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Thread: Adpoting a former pet store Cav

  1. #1
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    Default Adpoting a former pet store Cav

    I learned yesterday that a local dog rescue organization has a 9-month-old male tri-color up for adoption for a nominal fee. He was purchased at 8 weeks at a pet store (Petland) by a very young woman with two small children. She is now going through a divorce, and gave the puppy up because she has too much going on in her life to care for a dog.

    He is not housetrained. He is going to the vet next week to be neutered and have a thorough vet exam. He's living with a foster family right now.

    We definitely would like to get another Cavalier at some point. I guess our main concern is how Annie will react to having a sibling. She just turned 1, and she's the queen of the house right now. Obviously we're also concerned about potential health problems. Because of his background, I'm sure he was bred in a puppy mill or similar environment. The last thing we need is another dog with major health issues (Annie has hip dysplasia).

    Is there anyone else who has been through this and can offer some advice? Here's a pic of the little guy:



    Thanks!

    Dave
    Dave
    "My dog's not spoiled ... I'm just well trained."


  2. #2
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    Rescue dogs don't all have health problems. Some outlive ones known to be well bred. It's a chance we take with the breed.

    Your little girl is young enough to accept a companion. Monty was nearly two when I got Izzy.
    Barbara, Monty, Joly and Teddy.

  3. #3
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    Dave,

    This is the little guy that I posted about yesterday morning under the rescue section.

    As far as the answer to "how will Annie react" - each dog is different. However, after adding another Cavalier to our single Cav home and then fostering additional puppies, all I can say is that most Cavaliers LOVE the company of another Cav. This breed is the most "pack" friendly dog around. And, they seem to prefer the company of their own kind. Annie may have a period of adjustment to having another dog in her home, but would probably adjust quite quickly. She is at a great age to add a companion.

    We have found with our rescues that often times the ones that are past the true puppy stage are much easier to housebreak. If you are consistent with their schedule, the training process should be pretty quick.

    There are always health issues to worry about especially when you don't know anything about the dog's background. But, you can have the best breeder with the best dogs in the world and still have issues. The best you can do is have the little guy checked out by a vet and hopefully, discover any potential problems up front. Just like with your Annie, health problems can arise at any time.

    I hope you will consider this little guy, rescuing a dog is about the greatest feeling in the world. Our little rescue Ella is the most grateful, loving creature on earth. It's as if she knows we saved her and gives us her all every day. She is a true joy.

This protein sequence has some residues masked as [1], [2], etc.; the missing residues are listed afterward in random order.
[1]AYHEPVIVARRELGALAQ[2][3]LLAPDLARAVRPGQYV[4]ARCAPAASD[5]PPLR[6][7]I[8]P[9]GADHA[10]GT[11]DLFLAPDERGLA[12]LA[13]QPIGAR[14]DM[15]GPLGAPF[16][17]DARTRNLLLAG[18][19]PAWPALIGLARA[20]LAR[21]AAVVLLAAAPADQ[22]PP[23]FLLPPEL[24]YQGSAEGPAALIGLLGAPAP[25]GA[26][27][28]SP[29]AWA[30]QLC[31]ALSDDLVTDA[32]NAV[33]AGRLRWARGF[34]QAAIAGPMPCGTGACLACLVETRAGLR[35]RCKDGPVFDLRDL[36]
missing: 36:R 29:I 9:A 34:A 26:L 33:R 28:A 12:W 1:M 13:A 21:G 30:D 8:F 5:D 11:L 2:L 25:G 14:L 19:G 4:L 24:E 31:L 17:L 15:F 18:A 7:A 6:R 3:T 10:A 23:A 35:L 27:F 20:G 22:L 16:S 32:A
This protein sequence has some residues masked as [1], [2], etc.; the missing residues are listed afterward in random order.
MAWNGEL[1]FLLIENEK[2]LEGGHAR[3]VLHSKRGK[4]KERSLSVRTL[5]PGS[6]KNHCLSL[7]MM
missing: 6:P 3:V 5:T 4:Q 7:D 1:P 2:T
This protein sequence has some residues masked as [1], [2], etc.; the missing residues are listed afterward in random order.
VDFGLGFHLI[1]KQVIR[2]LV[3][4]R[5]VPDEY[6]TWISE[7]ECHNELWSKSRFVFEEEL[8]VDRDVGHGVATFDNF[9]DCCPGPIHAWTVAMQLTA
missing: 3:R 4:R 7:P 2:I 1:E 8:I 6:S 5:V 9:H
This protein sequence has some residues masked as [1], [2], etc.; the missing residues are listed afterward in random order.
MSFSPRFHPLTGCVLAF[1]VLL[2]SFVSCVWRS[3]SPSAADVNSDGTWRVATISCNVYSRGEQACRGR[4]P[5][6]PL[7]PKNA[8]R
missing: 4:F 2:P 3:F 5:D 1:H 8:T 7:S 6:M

The most informative and accurate article I've come across is this one:

    http://www.cbrrescue.org/articles/bringhome.htm

    It really helps you understand what to do and helps you set appropriate expectations from a rescue dog.

    Keep us posted!

    JaneB

  4. #4
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    Hey is that Donovan?! I think I read about him somewhere

    OH yea jane - I just saw your respone - it was you!

    I agree with Barbara on the health issues!! Luck of the draw ..

    Kosmo just turned one January 21st and we brought home a present..err.. sister on the 30th - he LOVES her so much!! They play for hours and hours at night. At first I was worried about how he would react but he seems to really enjoy her company. He has completely forgotten about us!

    If your heart is calling you there - GO for it!
    Sara, mommy to Kosmo ~ 4 year blenheim boy and Faith 3 year b/t girl *rescue*

  5. #5
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    Wesley's mom is going through something very similar with Daisy, her new baby. There have been lots of posts regarding health insurance, risks of an unknown backround, etc...Here is the thread:

    http://cavaliertalk.com/phpBB2/viewtopic.php?t=7959

    Really, owning two cavaliers is better than just one. They know their own and love to snuggle and play together. Your potential new baby is close enough in age to Annie that they will probably be best mates by the end of the first week. It just takes some adjustment time.

    I really believe things happen for a reason, and there has been much talk about Donavan in the past few days in the rescue section! Sounds like fate to me
    I love my Wesley, Cody, Zoey & Stewie

  6. #6
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    I strongly believe having a dog companion is MUCH better for the mental health and often physical health of almost every dog. If at all possible I'd encourage everyone with a dog to think of two at the appropriate time (ideally when the first dog is at least one as this is better for everyone generally -- first dog gets chance to be trained and can then be a role model or dog two, rather than ending up with two part-trained dogs. Speaking from experience, it is very challenging to give training time to two younger dogs at the same time, even with a partner there who will supposedly take on the task of one dog... usually never happene that way! .